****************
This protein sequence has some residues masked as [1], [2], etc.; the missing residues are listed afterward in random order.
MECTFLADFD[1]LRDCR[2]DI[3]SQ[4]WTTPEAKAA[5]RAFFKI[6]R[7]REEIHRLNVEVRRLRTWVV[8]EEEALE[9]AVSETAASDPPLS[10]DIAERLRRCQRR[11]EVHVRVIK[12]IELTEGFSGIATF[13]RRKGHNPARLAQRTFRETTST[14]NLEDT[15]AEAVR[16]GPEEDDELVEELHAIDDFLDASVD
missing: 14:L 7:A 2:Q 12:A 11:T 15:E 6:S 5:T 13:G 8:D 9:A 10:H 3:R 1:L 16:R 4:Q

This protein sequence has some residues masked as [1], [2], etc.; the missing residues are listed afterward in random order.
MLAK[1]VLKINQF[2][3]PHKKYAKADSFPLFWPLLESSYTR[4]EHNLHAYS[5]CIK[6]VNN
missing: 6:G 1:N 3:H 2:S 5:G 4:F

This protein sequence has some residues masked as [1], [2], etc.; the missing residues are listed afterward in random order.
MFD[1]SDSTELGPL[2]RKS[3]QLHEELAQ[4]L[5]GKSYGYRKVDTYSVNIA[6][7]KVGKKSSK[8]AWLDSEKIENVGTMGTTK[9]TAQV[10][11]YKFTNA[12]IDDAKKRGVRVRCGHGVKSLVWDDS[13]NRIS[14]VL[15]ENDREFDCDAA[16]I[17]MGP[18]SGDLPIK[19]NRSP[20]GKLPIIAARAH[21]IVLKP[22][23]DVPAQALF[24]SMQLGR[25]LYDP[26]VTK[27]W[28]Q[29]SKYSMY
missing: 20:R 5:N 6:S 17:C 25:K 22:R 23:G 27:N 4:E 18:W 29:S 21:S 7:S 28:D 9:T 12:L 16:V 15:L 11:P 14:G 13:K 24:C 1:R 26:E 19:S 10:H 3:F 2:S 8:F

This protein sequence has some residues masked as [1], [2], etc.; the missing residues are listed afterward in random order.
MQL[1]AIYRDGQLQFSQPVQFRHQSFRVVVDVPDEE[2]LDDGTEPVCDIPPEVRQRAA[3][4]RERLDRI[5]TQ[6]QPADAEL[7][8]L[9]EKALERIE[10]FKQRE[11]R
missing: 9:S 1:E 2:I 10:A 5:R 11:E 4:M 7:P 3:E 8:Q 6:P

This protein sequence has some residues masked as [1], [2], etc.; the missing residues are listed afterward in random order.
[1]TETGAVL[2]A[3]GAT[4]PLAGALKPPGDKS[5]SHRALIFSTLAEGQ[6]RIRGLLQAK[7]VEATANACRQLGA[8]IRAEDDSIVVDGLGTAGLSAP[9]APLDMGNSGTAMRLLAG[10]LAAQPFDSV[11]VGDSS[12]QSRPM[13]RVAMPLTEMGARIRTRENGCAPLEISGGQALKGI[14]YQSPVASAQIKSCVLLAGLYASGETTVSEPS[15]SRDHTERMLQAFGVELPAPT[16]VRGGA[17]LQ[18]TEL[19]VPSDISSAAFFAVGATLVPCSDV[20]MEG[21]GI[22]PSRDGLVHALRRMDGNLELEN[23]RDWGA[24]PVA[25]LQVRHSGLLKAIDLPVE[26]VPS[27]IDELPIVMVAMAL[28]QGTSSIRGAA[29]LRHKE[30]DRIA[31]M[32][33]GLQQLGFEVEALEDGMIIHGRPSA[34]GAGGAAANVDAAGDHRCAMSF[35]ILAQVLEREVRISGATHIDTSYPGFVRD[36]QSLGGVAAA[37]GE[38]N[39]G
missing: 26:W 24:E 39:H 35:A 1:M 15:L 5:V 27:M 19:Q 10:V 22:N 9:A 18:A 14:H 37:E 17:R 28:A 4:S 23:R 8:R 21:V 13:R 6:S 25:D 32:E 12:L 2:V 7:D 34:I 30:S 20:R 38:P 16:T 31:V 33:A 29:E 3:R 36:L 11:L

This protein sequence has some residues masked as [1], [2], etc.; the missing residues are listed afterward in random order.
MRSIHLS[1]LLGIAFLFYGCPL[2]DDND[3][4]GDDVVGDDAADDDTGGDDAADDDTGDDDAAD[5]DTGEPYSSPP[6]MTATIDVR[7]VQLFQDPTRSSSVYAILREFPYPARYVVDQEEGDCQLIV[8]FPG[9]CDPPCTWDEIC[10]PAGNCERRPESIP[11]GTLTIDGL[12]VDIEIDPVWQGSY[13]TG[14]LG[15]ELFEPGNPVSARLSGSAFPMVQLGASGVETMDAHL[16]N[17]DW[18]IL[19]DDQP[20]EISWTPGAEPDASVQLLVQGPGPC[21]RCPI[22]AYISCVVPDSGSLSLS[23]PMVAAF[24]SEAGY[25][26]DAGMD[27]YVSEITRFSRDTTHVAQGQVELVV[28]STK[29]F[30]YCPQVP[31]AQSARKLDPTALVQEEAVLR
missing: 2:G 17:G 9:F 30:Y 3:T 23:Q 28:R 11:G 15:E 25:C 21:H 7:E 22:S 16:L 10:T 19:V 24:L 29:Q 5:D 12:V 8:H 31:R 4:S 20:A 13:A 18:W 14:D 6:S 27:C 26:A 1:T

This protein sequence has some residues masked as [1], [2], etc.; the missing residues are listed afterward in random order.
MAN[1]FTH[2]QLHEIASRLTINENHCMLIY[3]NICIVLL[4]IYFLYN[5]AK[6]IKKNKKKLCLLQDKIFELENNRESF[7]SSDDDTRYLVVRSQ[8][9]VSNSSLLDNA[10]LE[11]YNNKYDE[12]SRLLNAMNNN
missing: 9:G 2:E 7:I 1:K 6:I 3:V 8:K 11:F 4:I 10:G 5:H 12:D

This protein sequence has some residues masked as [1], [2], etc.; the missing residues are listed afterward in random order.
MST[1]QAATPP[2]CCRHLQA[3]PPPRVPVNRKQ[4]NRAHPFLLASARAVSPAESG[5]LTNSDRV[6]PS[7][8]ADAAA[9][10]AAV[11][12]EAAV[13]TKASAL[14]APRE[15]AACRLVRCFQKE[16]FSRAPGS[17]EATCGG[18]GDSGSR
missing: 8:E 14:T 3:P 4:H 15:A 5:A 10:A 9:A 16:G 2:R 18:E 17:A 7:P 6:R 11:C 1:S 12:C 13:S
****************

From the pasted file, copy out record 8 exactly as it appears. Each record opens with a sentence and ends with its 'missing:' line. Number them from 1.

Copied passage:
This protein sequence has some residues masked as [1], [2], etc.; the missing residues are listed afterward in random order.
MST[1]QAATPP[2]CCRHLQA[3]PPPRVPVNRKQ[4]NRAHPFLLASARAVSPAESG[5]LTNSDRV[6]PS[7][8]ADAAA[9][10]AAV[11][12]EAAV[13]TKASAL[14]APRE[15]AACRLVRCFQKE[16]FSRAPGS[17]EATCGG[18]GDSGSR
missing: 8:E 14:T 3:P 4:H 15:A 5:A 10:A 9:A 16:G 2:R 18:E 17:A 7:P 6:R 11:C 1:S 12:C 13:S